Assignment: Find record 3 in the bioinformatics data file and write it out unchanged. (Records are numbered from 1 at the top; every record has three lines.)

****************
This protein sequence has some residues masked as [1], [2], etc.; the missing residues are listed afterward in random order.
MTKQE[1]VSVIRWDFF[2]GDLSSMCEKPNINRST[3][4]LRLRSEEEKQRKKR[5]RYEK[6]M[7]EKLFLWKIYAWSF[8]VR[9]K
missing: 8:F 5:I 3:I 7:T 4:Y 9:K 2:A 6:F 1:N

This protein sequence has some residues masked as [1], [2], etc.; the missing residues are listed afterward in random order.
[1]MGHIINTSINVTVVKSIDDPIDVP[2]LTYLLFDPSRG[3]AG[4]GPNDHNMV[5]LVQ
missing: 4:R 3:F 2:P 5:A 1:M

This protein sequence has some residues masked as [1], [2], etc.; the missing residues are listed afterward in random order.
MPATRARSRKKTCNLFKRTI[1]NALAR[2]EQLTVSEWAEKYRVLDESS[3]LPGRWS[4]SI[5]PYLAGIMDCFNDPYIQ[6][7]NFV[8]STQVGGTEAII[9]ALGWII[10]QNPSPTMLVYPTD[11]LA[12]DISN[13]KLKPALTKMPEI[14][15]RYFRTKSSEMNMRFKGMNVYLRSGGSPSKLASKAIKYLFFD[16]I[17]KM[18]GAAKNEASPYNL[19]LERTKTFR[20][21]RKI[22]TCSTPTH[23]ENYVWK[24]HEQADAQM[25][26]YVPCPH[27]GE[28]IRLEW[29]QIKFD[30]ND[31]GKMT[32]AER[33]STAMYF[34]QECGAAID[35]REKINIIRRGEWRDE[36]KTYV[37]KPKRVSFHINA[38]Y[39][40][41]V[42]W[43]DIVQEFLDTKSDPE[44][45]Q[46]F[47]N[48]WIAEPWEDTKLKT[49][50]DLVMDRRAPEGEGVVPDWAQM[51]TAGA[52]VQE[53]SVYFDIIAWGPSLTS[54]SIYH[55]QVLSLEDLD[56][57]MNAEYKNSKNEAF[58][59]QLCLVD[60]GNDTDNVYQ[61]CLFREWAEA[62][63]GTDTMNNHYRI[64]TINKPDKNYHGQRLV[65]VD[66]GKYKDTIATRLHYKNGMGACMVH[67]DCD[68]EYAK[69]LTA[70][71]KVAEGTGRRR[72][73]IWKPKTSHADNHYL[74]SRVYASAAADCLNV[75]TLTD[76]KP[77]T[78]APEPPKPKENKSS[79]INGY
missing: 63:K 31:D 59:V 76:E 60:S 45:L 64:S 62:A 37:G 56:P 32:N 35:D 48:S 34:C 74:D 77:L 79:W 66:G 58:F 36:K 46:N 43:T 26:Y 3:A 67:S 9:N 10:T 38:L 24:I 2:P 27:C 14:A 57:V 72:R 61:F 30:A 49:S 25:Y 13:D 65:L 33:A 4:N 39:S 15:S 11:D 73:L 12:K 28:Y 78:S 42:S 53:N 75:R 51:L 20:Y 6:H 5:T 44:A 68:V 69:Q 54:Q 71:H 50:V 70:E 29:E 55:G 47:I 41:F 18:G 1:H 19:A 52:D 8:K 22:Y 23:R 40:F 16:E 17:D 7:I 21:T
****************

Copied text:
This protein sequence has some residues masked as [1], [2], etc.; the missing residues are listed afterward in random order.
MPATRARSRKKTCNLFKRTI[1]NALAR[2]EQLTVSEWAEKYRVLDESS[3]LPGRWS[4]SI[5]PYLAGIMDCFNDPYIQ[6][7]NFV[8]STQVGGTEAII[9]ALGWII[10]QNPSPTMLVYPTD[11]LA[12]DISN[13]KLKPALTKMPEI[14][15]RYFRTKSSEMNMRFKGMNVYLRSGGSPSKLASKAIKYLFFD[16]I[17]KM[18]GAAKNEASPYNL[19]LERTKTFR[20][21]RKI[22]TCSTPTH[23]ENYVWK[24]HEQADAQM[25][26]YVPCPH[27]GE[28]IRLEW[29]QIKFD[30]ND[31]GKMT[32]AER[33]STAMYF[34]QECGAAID[35]REKINIIRRGEWRDE[36]KTYV[37]KPKRVSFHINA[38]Y[39][40][41]V[42]W[43]DIVQEFLDTKSDPE[44][45]Q[46]F[47]N[48]WIAEPWEDTKLKT[49][50]DLVMDRRAPEGEGVVPDWAQM[51]TAGA[52]VQE[53]SVYFDIIAWGPSLTS[54]SIYH[55]QVLSLEDLD[56][57]MNAEYKNSKNEAF[58][59]QLCLVD[60]GNDTDNVYQ[61]CLFREWAEA[62][63]GTDTMNNHYRI[64]TINKPDKNYHGQRLV[65]VD[66]GKYKDTIATRLHYKNGMGACMVH[67]DCD[68]EYAK[69]LTA[70][71]KVAEGTGRRR[72][73]IWKPKTSHADNHYL[74]SRVYASAAADCLNV[75]TLTD[76]KP[77]T[78]APEPPKPKENKSS[79]INGY
missing: 63:K 31:D 59:V 76:E 60:S 45:L 64:S 62:A 37:G 56:P 32:N 35:D 48:S 34:C 74:D 77:L 79:W 66:G 58:F 36:K 46:N 43:T 26:Y 3:A 67:S 9:N 10:T 38:L 24:I 2:P 27:C 14:A 57:V 72:R 61:F 30:A 49:S 25:Y 13:D 65:L 33:A 4:N 39:S 15:S 11:D 73:L 12:K 28:Y 78:S 42:S 53:N 75:R 51:L 20:Y 6:H 5:T 44:A 68:V 69:Q 54:Q 71:H 50:V 70:E 29:E 55:G 47:I 41:F 18:G 1:H 19:A 52:D 8:K 22:Y 23:R 40:F 16:E 17:D 7:I 21:T